069 – Juju & Jordash

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For the latest instalment of the series, we wanted to showcase the incredible talents of Amsterdam’s Juju & Jordash, two quirky musicians who have been jamming their way to international notoriety in the last few years with their twisted take on techno, house and everything in between. These days, they are one of the most in demand live acts in Europe, playing regularly together or as part of their newly formed live trio with Move D, Magic Mountain High.

Israeli born Juju aka Gal Aner and Jordash aka Jordan Czamanski have been steadily rising to techno stardom after joining forces in 2003, playing a pivotal role in Amsterdam’s thriving club scene with various releases for Dekmantel and Rush Hour, two of the city’s most respected outlets at the minute, plus solid EP’s for Golf Channel and Philpot amongst a host of other top shelf imprints.

Juju & Jordash take us deep into their inner sanctum for episode 069, with an exclusive, completely improvised live studio jam. They’ve also been nice enough to have a little chat..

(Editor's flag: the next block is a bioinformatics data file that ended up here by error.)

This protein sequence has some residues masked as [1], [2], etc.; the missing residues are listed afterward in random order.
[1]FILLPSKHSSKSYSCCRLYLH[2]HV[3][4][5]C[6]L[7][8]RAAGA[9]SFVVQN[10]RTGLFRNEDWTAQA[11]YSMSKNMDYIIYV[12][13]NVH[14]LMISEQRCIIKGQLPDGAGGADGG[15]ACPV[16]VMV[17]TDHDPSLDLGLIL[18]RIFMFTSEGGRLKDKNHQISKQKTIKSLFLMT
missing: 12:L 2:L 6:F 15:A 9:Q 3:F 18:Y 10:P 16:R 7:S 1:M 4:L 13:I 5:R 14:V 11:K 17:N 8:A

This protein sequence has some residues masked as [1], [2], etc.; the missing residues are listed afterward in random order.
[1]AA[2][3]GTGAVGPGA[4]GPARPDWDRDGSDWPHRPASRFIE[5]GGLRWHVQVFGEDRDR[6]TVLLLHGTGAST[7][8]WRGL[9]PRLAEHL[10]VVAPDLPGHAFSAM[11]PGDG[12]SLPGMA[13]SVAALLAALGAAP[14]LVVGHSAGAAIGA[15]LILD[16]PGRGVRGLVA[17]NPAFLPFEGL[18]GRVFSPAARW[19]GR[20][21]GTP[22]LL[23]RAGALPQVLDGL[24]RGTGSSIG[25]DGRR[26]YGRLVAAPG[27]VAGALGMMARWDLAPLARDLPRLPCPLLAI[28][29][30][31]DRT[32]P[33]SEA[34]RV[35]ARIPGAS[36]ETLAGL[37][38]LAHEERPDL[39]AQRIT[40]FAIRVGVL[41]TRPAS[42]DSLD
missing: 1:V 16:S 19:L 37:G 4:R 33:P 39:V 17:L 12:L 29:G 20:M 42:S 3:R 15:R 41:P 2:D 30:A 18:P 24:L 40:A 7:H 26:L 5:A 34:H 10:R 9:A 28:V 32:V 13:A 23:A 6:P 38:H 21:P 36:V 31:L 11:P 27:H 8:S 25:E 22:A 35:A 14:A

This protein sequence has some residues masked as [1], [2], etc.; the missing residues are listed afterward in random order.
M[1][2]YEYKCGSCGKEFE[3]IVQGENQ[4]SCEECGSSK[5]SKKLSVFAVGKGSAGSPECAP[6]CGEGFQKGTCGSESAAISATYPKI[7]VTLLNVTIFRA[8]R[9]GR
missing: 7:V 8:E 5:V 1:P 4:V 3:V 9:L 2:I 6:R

Firstly, how are you guys holding up after a pretty eventful schedule this European Summer? Some highlights, lowlights?

Gal: We’re holding up pretty good, no complaints… Highlight of the summer was probably the Freerotation Festival in Wales. We played there live as Magic Mountain High (with Move D) and also did a J&J DJ set. It was a perfect weekend: full of non-stop great music, beautiful scenery and above all – wonderful crowd and organization. Rarely do you meet so many like-minded people, producers and DJs in one place, let alone party with them inside an old manor.

We know you guys hail from Israel, where you met and jammed together in the 90’s, but you each subsequently made the move to Amsterdam after starting Juju & Jordash in 2003. What was behind the move, and what were your reasons for choosing Amsterdam as the new home base for J & J?

Gal: We both had our own reasons to move, but in general I find Amsterdam, for the most part, to be a more laid-back and open-minded city. Both of us really liked Amsterdam years before we decided to live here, and after being here for the last 6 years, I still think it’s awesome. I believe it’s a great place if you are looking to just mind your own business and concentrate on making music (which isn’t always the case in Israel). The city is full with great producers, musicians, DJs and record shops. It also helps that it has a central location in Europe, which makes it easier on traveling and gigging.